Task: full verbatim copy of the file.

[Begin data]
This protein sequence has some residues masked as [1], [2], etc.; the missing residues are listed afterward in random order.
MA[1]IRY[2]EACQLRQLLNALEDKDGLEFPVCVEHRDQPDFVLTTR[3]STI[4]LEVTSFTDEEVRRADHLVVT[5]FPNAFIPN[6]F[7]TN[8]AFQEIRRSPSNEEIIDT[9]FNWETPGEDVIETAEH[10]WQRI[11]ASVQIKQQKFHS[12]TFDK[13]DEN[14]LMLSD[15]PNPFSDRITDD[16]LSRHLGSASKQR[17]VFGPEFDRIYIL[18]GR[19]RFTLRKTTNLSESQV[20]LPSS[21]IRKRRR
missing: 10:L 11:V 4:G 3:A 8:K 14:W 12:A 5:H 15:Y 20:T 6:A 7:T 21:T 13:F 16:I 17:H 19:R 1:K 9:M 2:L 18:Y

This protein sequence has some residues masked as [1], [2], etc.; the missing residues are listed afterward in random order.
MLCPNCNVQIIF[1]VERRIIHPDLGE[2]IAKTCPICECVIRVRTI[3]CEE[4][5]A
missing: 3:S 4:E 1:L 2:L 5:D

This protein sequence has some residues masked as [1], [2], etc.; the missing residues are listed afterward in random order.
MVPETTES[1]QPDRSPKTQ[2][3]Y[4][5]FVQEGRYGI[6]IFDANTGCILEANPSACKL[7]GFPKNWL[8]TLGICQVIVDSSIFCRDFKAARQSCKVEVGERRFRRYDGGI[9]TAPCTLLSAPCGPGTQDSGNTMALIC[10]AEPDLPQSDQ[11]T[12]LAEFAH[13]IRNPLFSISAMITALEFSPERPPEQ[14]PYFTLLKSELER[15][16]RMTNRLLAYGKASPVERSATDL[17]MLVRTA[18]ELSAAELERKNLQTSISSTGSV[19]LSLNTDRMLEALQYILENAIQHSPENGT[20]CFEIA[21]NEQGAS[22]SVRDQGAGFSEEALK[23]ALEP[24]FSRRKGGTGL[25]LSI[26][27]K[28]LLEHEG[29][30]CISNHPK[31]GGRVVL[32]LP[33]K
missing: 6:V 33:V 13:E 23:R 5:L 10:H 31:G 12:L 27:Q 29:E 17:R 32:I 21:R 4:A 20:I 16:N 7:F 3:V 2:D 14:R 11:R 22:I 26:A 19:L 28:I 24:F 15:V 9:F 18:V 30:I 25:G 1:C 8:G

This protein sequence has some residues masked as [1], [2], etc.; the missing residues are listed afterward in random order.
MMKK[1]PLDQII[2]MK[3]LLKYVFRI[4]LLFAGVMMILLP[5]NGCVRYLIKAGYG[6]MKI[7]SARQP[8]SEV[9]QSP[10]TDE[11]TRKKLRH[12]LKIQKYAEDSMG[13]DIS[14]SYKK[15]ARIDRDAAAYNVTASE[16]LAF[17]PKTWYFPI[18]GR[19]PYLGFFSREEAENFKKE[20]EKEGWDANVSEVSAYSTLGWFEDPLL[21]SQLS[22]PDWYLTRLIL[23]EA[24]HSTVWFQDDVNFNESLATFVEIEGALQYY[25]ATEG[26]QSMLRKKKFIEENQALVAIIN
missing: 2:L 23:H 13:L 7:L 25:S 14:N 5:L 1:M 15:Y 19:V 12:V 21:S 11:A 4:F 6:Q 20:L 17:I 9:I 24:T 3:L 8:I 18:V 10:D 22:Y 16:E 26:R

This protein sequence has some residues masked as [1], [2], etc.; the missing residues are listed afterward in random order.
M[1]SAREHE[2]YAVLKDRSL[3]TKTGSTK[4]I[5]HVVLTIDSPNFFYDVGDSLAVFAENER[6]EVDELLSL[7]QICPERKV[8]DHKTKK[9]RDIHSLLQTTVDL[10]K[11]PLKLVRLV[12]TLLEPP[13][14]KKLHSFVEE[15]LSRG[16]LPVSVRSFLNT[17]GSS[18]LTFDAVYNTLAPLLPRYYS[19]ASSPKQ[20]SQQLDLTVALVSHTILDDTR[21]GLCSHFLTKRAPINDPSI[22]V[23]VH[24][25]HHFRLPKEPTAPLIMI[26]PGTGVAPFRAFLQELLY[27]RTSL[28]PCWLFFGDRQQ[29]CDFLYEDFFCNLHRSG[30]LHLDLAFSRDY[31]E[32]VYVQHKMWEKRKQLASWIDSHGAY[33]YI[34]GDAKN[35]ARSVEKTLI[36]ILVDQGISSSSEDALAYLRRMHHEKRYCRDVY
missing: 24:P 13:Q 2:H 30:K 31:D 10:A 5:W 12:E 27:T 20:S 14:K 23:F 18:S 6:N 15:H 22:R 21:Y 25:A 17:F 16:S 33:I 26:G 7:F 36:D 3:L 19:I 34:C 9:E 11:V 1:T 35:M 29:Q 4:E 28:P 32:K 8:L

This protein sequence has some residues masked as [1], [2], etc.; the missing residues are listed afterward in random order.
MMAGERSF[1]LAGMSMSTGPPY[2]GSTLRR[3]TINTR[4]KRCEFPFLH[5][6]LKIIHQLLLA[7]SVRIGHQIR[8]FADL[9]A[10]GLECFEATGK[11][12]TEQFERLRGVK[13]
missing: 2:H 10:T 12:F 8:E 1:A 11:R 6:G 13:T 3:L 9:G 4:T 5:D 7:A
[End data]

This protein sequence has some residues masked as [1], [2], etc.; the missing residues are listed afterward in random order.
MA[1]IRY[2]EACQLRQLLNALEDKDGLEFPVCVEHRDQPDFVLTTR[3]STI[4]LEVTSFTDEEVRRADHLVVT[5]FPNAFIPN[6]F[7]TN[8]AFQEIRRSPSNEEIIDT[9]FNWETPGEDVIETAEH[10]WQRI[11]ASVQIKQQKFHS[12]TFDK[13]DEN[14]LMLSD[15]PNPFSDRITDD[16]LSRHLGSASKQR[17]VFGPEFDRIYIL[18]GR[19]RFTLRKTTNLSESQV[20]LPSS[21]IRKRRR
missing: 10:L 11:V 4:G 3:A 8:K 14:W 12:A 5:H 15:Y 20:T 6:A 7:T 21:T 13:F 16:I 17:H 19:R 1:K 9:M 2:L 18:Y

This protein sequence has some residues masked as [1], [2], etc.; the missing residues are listed afterward in random order.
MLCPNCNVQIIF[1]VERRIIHPDLGE[2]IAKTCPICECVIRVRTI[3]CEE[4][5]A
missing: 3:S 4:E 1:L 2:L 5:D

This protein sequence has some residues masked as [1], [2], etc.; the missing residues are listed afterward in random order.
MVPETTES[1]QPDRSPKTQ[2][3]Y[4][5]FVQEGRYGI[6]IFDANTGCILEANPSACKL[7]GFPKNWL[8]TLGICQVIVDSSIFCRDFKAARQSCKVEVGERRFRRYDGGI[9]TAPCTLLSAPCGPGTQDSGNTMALIC[10]AEPDLPQSDQ[11]T[12]LAEFAH[13]IRNPLFSISAMITALEFSPERPPEQ[14]PYFTLLKSELER[15][16]RMTNRLLAYGKASPVERSATDL[17]MLVRTA[18]ELSAAELERKNLQTSISSTGSV[19]LSLNTDRMLEALQYILENAIQHSPENGT[20]CFEIA[21]NEQGAS[22]SVRDQGAGFSEEALK[23]ALEP[24]FSRRKGGTGL[25]LSI[26][27]K[28]LLEHEG[29][30]CISNHPK[31]GGRVVL[32]LP[33]K
missing: 6:V 33:V 13:E 23:R 5:L 10:H 31:G 12:L 27:Q 29:E 17:R 32:I 21:R 4:A 20:I 16:N 7:F 3:V 2:D 14:R 11:R 22:I 26:A 19:L 28:I 24:F 15:V 9:F 18:V 30:I 25:G 1:C 8:G

This protein sequence has some residues masked as [1], [2], etc.; the missing residues are listed afterward in random order.
MMKK[1]PLDQII[2]MK[3]LLKYVFRI[4]LLFAGVMMILLP[5]NGCVRYLIKAGYG[6]MKI[7]SARQP[8]SEV[9]QSP[10]TDE[11]TRKKLRH[12]LKIQKYAEDSMG[13]DIS[14]SYKK[15]ARIDRDAAAYNVTASE[16]LAF[17]PKTWYFPI[18]GR[19]PYLGFFSREEAENFKKE[20]EKEGWDANVSEVSAYSTLGWFEDPLL[21]SQLS[22]PDWYLTRLIL[23]EA[24]HSTVWFQDDVNFNESLATFVEIEGALQYY[25]ATEG[26]QSMLRKKKFIEENQALVAIIN
missing: 2:L 23:H 13:L 7:L 25:S 14:N 5:L 1:M 15:Y 19:V 12:V 21:S 11:A 4:F 6:Q 20:L 17:I 9:I 24:T 3:L 8:I 18:V 10:D 22:Y 16:E 26:R

This protein sequence has some residues masked as [1], [2], etc.; the missing residues are listed afterward in random order.
M[1]SAREHE[2]YAVLKDRSL[3]TKTGSTK[4]I[5]HVVLTIDSPNFFYDVGDSLAVFAENER[6]EVDELLSL[7]QICPERKV[8]DHKTKK[9]RDIHSLLQTTVDL[10]K[11]PLKLVRLV[12]TLLEPP[13][14]KKLHSFVEE[15]LSRG[16]LPVSVRSFLNT[17]GSS[18]LTFDAVYNTLAPLLPRYYS[19]ASSPKQ[20]SQQLDLTVALVSHTILDDTR[21]GLCSHFLTKRAPINDPSI[22]V[23]VH[24][25]HHFRLPKEPTAPLIMI[26]PGTGVAPFRAFLQELLY[27]RTSL[28]PCWLFFGDRQQ[29]CDFLYEDFFCNLHRSG[30]LHLDLAFSRDY[31]E[32]VYVQHKMWEKRKQLASWIDSHGAY[33]YI[34]GDAKN[35]ARSVEKTLI[36]ILVDQGISSSSEDALAYLRRMHHEKRYCRDVY
missing: 24:P 13:Q 2:H 30:K 31:D 10:A 5:W 12:E 27:T 20:S 14:K 23:F 18:S 6:N 15:H 22:R 21:Y 25:A 17:F 16:S 33:I 26:G 7:F 36:D 3:L 19:I 34:C 9:E 11:V 1:T 35:M 29:Q 4:E 28:P 32:K 8:L

This protein sequence has some residues masked as [1], [2], etc.; the missing residues are listed afterward in random order.
MMAGERSF[1]LAGMSMSTGPPY[2]GSTLRR[3]TINTR[4]KRCEFPFLH[5][6]LKIIHQLLLA[7]SVRIGHQIR[8]FADL[9]A[10]GLECFEATGK[11][12]TEQFERLRGVK[13]
missing: 2:H 10:T 12:F 8:E 1:A 11:R 6:G 13:T 3:L 9:G 4:T 5:D 7:A